It’s one of the greatest moments in Lakers history and of the last decade, but I rank it lower than most folks because as great it was, it didn’t contribute to a title and it didn’t happen in the NBA Finals.
It says a lot about Fisher’s heroics that this ranks behind the ones ahead.
Game 3, 2010 NBA Finals
The last time the Lakers were in Boston for the postseason, they were on the wrong end of a 39-point, series-ending blowout in the 2008 NBA Finals. With the series tied at 1-1 two years later, they needed a spark to prove this time would be different.
Enter Derek Fisher, who scored 11 of his 16 points in the fourth quarter, including a three-point play to seal the win. The play symbolized Fisher’s instinct for rising to the moment while sending a message to Boston.
He grabbed the rebound, dribbled upcourt, saw an open lane and drove on Kevin Garnett, Big Baby Davis and Ray Allen for the layup.
He memorably cried during a postgame interview and Lakers fans everywhere knew that those tears symbolized his loyalty for a franchise that gave him as much as he gave them.
It stands as the latest reminder of his importance in team history.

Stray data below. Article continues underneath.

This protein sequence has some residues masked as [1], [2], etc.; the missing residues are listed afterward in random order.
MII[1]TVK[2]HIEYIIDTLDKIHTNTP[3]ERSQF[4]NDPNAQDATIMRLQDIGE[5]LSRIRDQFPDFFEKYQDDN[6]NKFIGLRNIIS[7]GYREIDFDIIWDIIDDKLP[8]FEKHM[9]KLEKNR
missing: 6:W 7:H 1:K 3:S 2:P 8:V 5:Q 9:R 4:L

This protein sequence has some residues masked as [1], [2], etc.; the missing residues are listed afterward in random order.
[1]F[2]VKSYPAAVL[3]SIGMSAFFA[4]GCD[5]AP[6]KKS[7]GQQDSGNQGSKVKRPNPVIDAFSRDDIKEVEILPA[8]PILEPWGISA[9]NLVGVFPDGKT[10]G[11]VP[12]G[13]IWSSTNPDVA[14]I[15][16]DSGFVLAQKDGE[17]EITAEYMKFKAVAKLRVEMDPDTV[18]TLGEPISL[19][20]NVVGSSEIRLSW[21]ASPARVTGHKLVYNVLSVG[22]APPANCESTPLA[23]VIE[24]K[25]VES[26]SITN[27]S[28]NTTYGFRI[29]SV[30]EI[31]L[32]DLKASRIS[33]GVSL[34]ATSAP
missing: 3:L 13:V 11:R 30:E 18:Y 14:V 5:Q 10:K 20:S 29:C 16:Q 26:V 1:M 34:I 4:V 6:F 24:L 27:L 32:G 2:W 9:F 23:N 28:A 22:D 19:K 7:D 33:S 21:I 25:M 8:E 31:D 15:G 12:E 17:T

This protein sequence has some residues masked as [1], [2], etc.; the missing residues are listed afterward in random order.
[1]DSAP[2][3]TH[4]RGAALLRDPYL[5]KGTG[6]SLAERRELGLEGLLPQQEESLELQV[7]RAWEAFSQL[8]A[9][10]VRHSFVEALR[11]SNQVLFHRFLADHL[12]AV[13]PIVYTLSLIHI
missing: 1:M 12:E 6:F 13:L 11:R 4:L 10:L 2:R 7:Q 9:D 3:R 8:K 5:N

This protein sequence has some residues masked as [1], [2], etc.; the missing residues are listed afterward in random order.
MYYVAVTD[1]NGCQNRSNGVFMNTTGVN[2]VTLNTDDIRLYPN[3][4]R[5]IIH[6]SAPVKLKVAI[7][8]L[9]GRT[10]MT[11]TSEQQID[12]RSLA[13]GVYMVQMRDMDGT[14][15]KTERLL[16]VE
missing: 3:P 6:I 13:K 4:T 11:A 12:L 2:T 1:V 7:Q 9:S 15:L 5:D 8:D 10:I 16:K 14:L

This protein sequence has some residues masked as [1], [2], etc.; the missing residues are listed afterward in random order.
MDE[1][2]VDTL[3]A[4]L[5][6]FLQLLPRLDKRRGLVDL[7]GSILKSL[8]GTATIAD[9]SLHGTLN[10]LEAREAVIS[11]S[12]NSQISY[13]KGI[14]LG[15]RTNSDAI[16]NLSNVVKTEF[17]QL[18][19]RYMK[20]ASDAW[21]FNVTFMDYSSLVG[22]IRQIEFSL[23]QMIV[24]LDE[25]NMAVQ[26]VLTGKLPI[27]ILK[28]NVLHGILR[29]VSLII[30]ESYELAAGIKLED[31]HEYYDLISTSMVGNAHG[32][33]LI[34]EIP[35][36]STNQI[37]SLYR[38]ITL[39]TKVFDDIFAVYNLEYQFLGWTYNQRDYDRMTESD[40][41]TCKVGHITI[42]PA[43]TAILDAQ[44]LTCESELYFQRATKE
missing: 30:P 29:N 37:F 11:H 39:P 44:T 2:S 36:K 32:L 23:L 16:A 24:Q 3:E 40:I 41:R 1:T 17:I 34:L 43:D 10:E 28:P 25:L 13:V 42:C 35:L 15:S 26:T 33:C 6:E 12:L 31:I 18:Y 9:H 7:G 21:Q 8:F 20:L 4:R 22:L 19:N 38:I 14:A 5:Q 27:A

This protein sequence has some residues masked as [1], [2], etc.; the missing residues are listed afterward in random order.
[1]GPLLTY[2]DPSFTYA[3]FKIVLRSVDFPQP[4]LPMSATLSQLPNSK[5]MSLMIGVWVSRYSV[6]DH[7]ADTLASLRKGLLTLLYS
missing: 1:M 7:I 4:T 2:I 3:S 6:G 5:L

Game 4, 2009 NBA Finals
This is the No. 1 Fisher moment for a few reasons. It directly set up the Lakers’ first title of the post-Shaq era. It also re-established Fisher as one of the most clutch playoff performers of his era five years after the 0.4 shot.
The Lakers led the Finals 2-1 but trailed the Orlando Magic by three late in the fourth quarter in Orlando. Fisher was 0-for-5 on three-pointers, but still had the confidence to put one up with 4.6 seconds left that sent the game into overtime.
He followed that up with a tie-breaking three-pointer with 31.3 seconds left in overtime to put the Lakers up 3-1.
Those two shots changed the course of the series and, at a time when Fisher was called old and unable to guard faster players, it reminded Lakers fans of his true value to the franchise.
One more point on Fisher: The top three moments were all done on the road. It’s one thing to be clutch at home, but it takes something extra to hush up a rowdy crowd.
That’s why D-Fish means more to Lakers fans than what comes up in the stat sheet.